DESE extends mask requirement for K-12 public schools

Keep those masks handy if you have kids in K-12 public schools. The Department of Elementary and Secondary Education announced an extension of its mask requirement for all K-12 public schools Monday. MassLive’s Michael Bonner reports the department said the mandate — which was scheduled to expire this week — will now run through February. The requirement can be lifted if a district shows that at least 80 percent of students and staff in a school building are vaccinated.

MassLive

No sale: State not buying masks from firms that got $7 million in grants

As school districts continue to scramble to provide personal protective gear to teachers and staff, Bay State manufacturing companies that received millions of dollars in grants from the Baker administration early in the pandemic to develop the ability to produce N95 masks say the state is still not buying from them, Marilyn Schairer and Paul Singer of GBH report.

GBH News

BPD sergeant leading Boston First Responders United has checkered work past

The 17-year Boston Police Department veteran leading a push against a vaccine mandate for City of Boston employees has a checkered past. Boston Globe’s Danny McDonald and John R. Ellement report that Sgt. Shanna Cottone, the leader of Boston First Responders United, was placed on leave over the weekend as a result of an internal affairs complaint. This isn’t the first time she’s dealt with that kind of issue.

GBH News’ Adam Reilly has more details on Cottone’s most recent suspension. Cattone told GBH News that a BPD explanation of her suspension claims she inappropriately filmed Boston Mayor Michelle Wu’s speech at a police roll call in December, inappropriately told an officer to not activate their body camera during a January protest at Wu’s house, and resisted sending officers to Wu’s house in December. Cottone claims all the accusations are distorted.

Hovan hearing halted as SJC justice reviews New Bedford Light’s appeal for access

A show cause hearing for Southcoast Health CEO Keith Hovan was halted after a justice on the state’s highest appellate court said he would review a request from The New Bedford Light to open the proceedings to the public and media. New Bedford Light’s Anastassia Lennon reports The Light first sought to access a hearing on a possible felony charge against Hovan for alleged possession of illegal firearm feeding devices or magazines. That request was denied by a Wareham District Court clerk magistrate.

New Bedford Light

Heroux will take on Bristol County Sheriff Hodgson

Will there be a new sheriff in town after more than two decades? Attleboro Mayor Paul Heroux says he’ll challenge longtime Bristol County Sheriff Thomas Hodgson, whose outspoken embrace of Trump-era policies has long made him a national lightning rod. George Rhodes of the Sun Chronicle reports Heroux took aim at Hodgon’s longevity – he has held the post since 1997.

Sun Chronicle

Rollins sworn in as U.S. attorney for Massachusetts

Former Suffolk County District Attorney Rachael Rollins was sworn in Monday as the U.S. Attorney for Massachusetts, becoming the first Black woman to hold the office. Associated Press’ Boston Bureau reports Rollins took the oath of office during a private ceremony in Boston. Kevin Hayden, the chair of the state’s sex offender registry board, now takes over as the Suffolk County DA.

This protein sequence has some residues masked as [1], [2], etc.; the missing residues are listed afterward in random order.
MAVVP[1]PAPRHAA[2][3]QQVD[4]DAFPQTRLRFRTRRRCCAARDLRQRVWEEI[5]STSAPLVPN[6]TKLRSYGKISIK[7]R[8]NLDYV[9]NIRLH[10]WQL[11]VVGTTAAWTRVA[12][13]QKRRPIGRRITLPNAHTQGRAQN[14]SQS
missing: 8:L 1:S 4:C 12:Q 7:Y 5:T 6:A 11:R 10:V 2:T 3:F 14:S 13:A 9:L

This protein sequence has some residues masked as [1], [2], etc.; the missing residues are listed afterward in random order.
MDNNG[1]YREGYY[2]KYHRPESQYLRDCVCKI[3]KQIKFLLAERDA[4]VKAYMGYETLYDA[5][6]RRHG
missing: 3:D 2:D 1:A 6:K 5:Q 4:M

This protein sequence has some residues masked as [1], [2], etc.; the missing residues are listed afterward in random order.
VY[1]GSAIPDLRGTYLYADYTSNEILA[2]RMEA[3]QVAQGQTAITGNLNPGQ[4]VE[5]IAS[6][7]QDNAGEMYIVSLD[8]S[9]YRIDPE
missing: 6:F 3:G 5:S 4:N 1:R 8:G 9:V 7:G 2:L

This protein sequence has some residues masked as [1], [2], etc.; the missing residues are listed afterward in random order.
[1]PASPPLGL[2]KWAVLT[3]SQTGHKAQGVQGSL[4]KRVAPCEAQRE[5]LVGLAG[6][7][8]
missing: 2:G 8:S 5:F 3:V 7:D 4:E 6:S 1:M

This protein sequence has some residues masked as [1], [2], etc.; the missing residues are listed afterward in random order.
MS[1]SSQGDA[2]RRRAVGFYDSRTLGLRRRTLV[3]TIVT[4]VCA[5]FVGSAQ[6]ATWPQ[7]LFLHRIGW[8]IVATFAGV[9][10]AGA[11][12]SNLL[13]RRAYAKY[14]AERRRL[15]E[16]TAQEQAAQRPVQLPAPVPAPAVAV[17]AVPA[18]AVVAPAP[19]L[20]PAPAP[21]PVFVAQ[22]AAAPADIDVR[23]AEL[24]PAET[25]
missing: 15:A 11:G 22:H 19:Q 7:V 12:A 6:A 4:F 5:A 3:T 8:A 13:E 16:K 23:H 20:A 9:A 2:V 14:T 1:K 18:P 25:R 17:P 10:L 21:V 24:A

Associated Press Boston

Boston officials plan to clear tents from Mass and Cass this week

A number of tents at the Massachusetts Avenue and Melnea Cass Boulevard intersection will be cleared by Wednesday, Boston Mayor Michelle Wu told reporters on Monday. WBUR’s Deborah Becker reports Wu updated the public on efforts to clear the area by a deadline the Wu administration set last month. As of Monday, 83 people have been placed in housing or transitional spaces while beds have been secured for the remaining 62 people.

WBUR

Rejected: Arbitrator shoots down Methuen police contract with astronomical raises

The city is off the hook. An arbitrator has ruled that Methuen does not have to honor a 2020 police contract that granted massive raises and made superior officers some of the highest-paid law enforcement workers in the country, Andrea Estes of the Boston Globe reports. The arbitrator ruled that a union official slipped language into the contract without the knowledge of the then-mayor and city council that approved it.

Boston Globe

Methuen City Councilor McCarty to make bid for state rep

New districts don’t come around all the time. Methuen City Councilor James McCarty says he’ll be a candidate in the race to represent the newly drawn 4th Essex district, which will have an entirely new post-redistricting look by election day. Breanna Edelstein of the Eagle-Tribune has the details.

Eagle-Tribune

Today’s Headlines

Metro

Holiday sales soar at Mass. small retailers this season – Boston Business Journal

FoxRock has scrapped plans for a hotel and residences in downtown Quincy. Here’s what’s next. – Patriot Ledger

Massachusetts

Vaccinated city employees to receive $500 stipend in Haverhill – Eagle-Tribune

‘Things are worse’: Cape Cod water quality is declining, says environmental group’s report – Cape Cod Times

Nation

Treasury warns taxpayers to brace for a turbulent tax-filing season – Politico

Manchin’s Coal Corruption Is So Much Worse Than You Knew – Rolling Stone